While it may be erroneous to compare the CFA and MBA directly, it is worth noting that the CFA is more advantageous for some specific career paths. These occupations include investment banking, stockbroking, and portfolio management. So, in such cases, becoming a Chartered Financial Analyst (CFA) is more beneficial than graduating from an MBA program.

3. Credibility and Industry Respect

The finance industry greatly values the CFA because the people within this industry are well aware of how rigorous the CFA program is. Therefore, the CFA has an exemplary status when compared to financial courses offered in various undergraduate and postgraduate programs. As these institutions of higher learning can be plagued with numerous cases of misconduct and a lack of standards during examinations, the extensive regulation of the CFA program elevates the CFA designation to a higher level of credibility. At one point, the Financial Times even declared the CFA to be the gold standard for financial analyst qualifications. Therefore, nothing really compares to the amount of respect the CFA garners.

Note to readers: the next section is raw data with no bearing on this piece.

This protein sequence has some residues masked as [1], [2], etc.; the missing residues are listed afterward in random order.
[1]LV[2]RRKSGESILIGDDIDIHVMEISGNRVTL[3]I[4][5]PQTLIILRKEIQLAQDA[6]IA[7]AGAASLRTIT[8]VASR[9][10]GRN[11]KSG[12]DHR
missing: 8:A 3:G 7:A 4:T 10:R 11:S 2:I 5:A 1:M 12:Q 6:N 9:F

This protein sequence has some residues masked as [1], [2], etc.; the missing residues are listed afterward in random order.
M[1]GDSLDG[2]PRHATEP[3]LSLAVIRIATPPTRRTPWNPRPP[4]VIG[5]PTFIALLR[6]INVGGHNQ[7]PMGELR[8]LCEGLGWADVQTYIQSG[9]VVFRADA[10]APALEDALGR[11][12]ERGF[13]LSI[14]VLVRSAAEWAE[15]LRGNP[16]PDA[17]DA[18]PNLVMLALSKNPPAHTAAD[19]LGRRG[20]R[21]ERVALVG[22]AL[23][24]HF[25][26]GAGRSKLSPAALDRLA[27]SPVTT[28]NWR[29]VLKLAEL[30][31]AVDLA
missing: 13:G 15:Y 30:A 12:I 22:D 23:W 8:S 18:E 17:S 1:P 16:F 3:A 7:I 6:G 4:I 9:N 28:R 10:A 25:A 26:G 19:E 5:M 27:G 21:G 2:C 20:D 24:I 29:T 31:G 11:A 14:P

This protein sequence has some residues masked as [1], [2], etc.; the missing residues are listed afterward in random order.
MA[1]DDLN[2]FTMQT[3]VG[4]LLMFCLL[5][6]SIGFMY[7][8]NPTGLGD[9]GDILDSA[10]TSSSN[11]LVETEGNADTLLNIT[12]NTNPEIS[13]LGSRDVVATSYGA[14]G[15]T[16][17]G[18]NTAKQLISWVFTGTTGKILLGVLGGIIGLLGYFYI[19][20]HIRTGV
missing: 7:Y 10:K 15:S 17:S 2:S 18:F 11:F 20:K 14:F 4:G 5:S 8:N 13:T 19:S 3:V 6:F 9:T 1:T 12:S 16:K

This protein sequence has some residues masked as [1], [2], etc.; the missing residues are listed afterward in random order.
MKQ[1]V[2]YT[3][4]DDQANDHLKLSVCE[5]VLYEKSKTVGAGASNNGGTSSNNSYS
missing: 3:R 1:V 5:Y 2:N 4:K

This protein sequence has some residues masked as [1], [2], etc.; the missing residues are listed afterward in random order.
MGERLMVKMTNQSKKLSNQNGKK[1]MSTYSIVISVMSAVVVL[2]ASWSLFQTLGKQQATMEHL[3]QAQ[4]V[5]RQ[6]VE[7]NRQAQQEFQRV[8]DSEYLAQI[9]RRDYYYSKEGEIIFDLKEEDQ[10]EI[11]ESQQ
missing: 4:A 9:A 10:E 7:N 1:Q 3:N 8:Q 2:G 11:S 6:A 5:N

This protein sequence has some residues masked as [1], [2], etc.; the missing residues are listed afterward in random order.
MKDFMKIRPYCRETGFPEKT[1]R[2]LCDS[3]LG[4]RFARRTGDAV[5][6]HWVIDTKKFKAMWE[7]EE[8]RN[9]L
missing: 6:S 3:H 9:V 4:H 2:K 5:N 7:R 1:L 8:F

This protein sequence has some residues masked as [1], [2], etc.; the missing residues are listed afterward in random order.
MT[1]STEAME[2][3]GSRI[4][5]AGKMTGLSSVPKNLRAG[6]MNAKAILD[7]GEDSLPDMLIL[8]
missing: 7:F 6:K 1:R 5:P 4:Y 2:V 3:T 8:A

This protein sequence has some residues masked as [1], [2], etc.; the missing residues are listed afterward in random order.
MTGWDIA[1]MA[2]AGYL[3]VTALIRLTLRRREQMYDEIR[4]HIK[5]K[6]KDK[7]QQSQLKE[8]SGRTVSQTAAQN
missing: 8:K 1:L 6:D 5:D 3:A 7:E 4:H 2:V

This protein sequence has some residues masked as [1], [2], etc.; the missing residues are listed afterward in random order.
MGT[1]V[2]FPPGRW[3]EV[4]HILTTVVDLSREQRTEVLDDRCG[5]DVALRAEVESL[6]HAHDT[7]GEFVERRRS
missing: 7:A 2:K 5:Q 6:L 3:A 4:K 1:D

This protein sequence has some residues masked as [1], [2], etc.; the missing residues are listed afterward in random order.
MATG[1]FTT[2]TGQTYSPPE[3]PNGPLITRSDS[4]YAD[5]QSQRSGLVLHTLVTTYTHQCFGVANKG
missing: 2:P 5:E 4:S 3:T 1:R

4. Increased Networking Opportunities

CFA Institute is a global society whose members come from all points of the globe. By joining such a society, you increase your contact with people from different organizations, cultures, and viewpoints. Consequently, you can expand your resource pool to include a greater variety of professionals. Similarly, interacting with individuals who hold the same work ideologies as you increases your chances of landing your dream position.

5. Exposure to a Variety of Roles in Finance

According to the CFA Institute, Chartered Financial Analysts have plenty of vocational options. Some key positions for which CFAs qualify include:

  • Relationship Manager
  • Research Analyst
  • Corporate Financial Analyst
  • Financial Advisor
  • Equity Researcher
  • Portfolio Manager
  • Risk Manager

Once they complete such an exhaustive study of investment management and pass exams with in-depth coverage of all the relevant topics, CFAs are prepared for any financial position, no matter how demanding it maybe.  

What Are the Requirementsfor Becoming a Chartered Financial Analyst?